At the moment, I still like Z. Not just because he isn’t screwing up deals, but because he’s actively making GOOD deals. The J.J. Putz trade alone has brought us a number of quality players. The Cliff Lee deal looks to be another gem. Yes, Chone Figgins is our Albatross Of The Moment, but that’s just one bad signing. With money coming off the books after this 2011 season, hope is high he’ll use his keen eye for talent to bring in a couple of bigtime bats.
And if those guys fail? Well, mistakes have a way of begetting more (and bigger) mistakes. Once that happens, it’s only a matter of time until the NEXT general manager is hired.
Richard Vertlieb (1977-1978)
Lou Gorman (1979-1980)
Hal Keller (1981-1985)
Dick Balderson (1986-1988)
August 19, 1986 – Dave Henderson & Spike Owen to Boston Red Sox for Rey Quinones, Mike Brown, Mike Trujillo, & John Christensen
Woody Woodward (1988 – 1999)
December 11, 1991 – Bill Swift, Michael Jackson & Dave Burba to San Francisco Giants for Kevin Mitchell & Mike Remlinger
December 10, 1993 – Mike Hampton & Mike Felder to Houston Astros for Eric Anthony
December 20, 1993 – Omar Vizquel to Cleveland Indians for Felix Fermin & Reggie Jefferson
May 21, 1995 – Shawn Estes & Wilson Delgado to San Francisco Giants for Salomon Torres
December 7, 1995 – Tino Martinez, Jim Mecir & Jeff Nelson to New York Yankees for Sterling Hitchcock & Russ Davis
September 13, 1996 – David Arias to Minnesota Twins for Dave Hollins
February 20, 1997 – Dennis Martinez signs 1-year, $250,000 deal
July 31, 1997 – Derek Lowe & Jason Varitek to Boston Red Sox for Heathcliff Slocumb
July 31, 1997 – Jose Cruz Jr. to Toronto Blue Jays for Paul Spoljaric & Mike Timlin
February 6, 1998 – Bobby Ayala re-signs for 2-year, $3.3 million deal
February 14, 1998 – Bill Swift signs 1-year, $425,000 deal
July 31, 1998 – Randy Johnson to Houston Astros for Freddy Garcia, John Halama, & Carlos Guillen
November 13, 1998 – Jose Mesa signs 2-year, $6.8 million deal
Pat Gillick (2000 – 2003)
July 31, 2000 – John Mabry & Tom Davey to San Diego Padres for Al Martin
October 18, 2000 – Damaso Marte granted Free Agency
December 21, 2000 – Raul Ibanez granted Free Agency
June 5, 2001 – Michael Garciaparra, 1st Round Draft Pick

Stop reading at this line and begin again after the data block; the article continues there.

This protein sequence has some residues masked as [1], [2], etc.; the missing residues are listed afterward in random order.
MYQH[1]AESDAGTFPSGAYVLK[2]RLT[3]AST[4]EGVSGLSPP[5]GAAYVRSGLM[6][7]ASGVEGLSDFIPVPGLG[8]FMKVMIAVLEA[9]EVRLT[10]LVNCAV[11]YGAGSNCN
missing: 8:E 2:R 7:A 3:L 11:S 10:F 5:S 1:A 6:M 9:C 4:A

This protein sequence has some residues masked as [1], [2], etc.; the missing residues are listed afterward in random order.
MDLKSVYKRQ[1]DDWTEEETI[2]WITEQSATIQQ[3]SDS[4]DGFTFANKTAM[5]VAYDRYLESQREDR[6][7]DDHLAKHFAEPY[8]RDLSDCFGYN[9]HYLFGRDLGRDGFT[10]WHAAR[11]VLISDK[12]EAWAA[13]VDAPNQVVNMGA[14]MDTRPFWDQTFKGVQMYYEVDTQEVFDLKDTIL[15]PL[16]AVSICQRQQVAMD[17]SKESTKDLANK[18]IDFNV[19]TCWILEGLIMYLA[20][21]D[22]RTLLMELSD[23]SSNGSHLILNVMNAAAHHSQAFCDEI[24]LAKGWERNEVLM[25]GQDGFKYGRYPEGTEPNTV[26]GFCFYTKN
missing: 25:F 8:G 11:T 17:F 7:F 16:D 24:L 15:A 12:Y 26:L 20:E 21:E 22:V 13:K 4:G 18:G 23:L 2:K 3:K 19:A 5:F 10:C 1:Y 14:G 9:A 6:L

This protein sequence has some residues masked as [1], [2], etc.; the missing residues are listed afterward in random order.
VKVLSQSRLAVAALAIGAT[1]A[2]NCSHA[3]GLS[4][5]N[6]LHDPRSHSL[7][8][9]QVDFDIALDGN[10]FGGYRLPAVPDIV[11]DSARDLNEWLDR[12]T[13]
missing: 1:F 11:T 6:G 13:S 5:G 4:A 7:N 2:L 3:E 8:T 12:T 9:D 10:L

December 16, 2001 – Brian Fuentes, Jose Paniagua & Denny Stark to Colorado Rockies for Jeff Cirillo
January 30, 2002 – James Baldwin signs 1-year, $1.25 million deal
Bill Bavasi (Nov 7, 2003 – June 16, 2008)
December 19, 2003 – Scott Spiezio Signs 3-year $9.15 million deal
January 8, 2004 – Carlos Guillen to Detroit Tigers for Juan Gonzalez & Ramon Santiago
January 8, 2004 – Rich Aurilia Signs 1-year $3.5 million deal
January 20, 2004 – Joel Pineiro re-signs for 3-year, $14.5 million deal
June 27, 2004 – Freddy Garcia & Ben Davis to Chicago White Sox for Jeremy Reed, Mike Morse & Miguel Olivo
December 15, 2004 – Richie Sexson Signs 4-year $50 million deal
December 17, 2004 – Adrian Beltre Signs 5-year $64 million deal
January 4, 2005 – Pokey Reese Signs 1-year $1.2 million deal
January 19, 2005 – Aaron Sele signs 1-year, $700,000 deal
June 7, 2005 – Jeff Clement, 1st Round Draft Pick
July 30, 2005 – Randy Winn to San Francisco Giants for Jesse Foppert & Yorvit Torrealba
December 22, 2005 – Jarrod Washburn Signs 4-year $37.5 million deal
January 4, 2006 – Carl Everett Signs 1-year $3.4 million deal
March 20, 2006 – Matt Thornton to Chicago White Sox for Joe Borchard
June 6, 2006 – Brandon Morrow, 1st Round Draft Pick
June 30, 2006 – Asdrubal Cabrera to Cleveland Indians for Eduardo Perez
July 26, 2006 – Shin-Soo Choo to Cleveland Indians for Ben Broussard
December 7, 2006 – Rafael Soriano to Atlanta Braves for Horacio Ramirez
December 14, 2006 – Miguel Batista Signs 3-year $24 million deal
December 18, 2006 – Emiliano Fruto & Chris Snelling to Washington Nationals for Jose Vidro
January 30, 2007 – Jeff Weaver Signs 1-year $8.3 million deal
July 13, 2007 – Ichiro re-signs for 5-year, $90 million deal
October 30, 2007 – Jose Guillen granted Free Agency
December 20, 2007 – Carlos Silva Signs 4-year $48 million deal
January 31, 2008 – Brad Wilkerson Signs 1-year $3 million deal
February 8, 2008 – Adam Jones, George Sherrill, Chris Tillman, Kam Mickolio & Tony Butler to Baltimore Orioles for Erik Bedard
April 25, 2008 – Kenji Johjima re-signs for 3-year, $24 million deal
Jack Zduriencik (Oct 22, 2008 – August 28, 2015)
June 9, 2009 – Dustin Ackley, 1st Round Draft Pick
November 11, 2009 – Ken Griffey Jr. re-signs for 1-year, $2.35 million deal
December 8, 2009 – Chone Figgins signs 4-year, $36 million deal
January 29, 2010 – Eric Byrnes signs 1-year, $400,000 deal
July 9, 2010 – Cliff Lee & Mark Lowe to Texas Rangers for Justin Smoak, Blake Beavan, Josh Lueke, and Matt Lawson
June 6, 2011 – (Mariners) – Danny Hultzen, 1st Round Draft Pick
July 30, 2011 – Doug Fister & David Pauley to Detroit Tigers for Charlie Furbush, Chance Ruffin, Casper Wells, and Francisco Martinez
January 23, 2012 – Michael Pineda & Jose Campos to New York Yankees for Jesus Montero and Hector Noesi
Jerry Dipoto (Sept 28, 2015 – Present)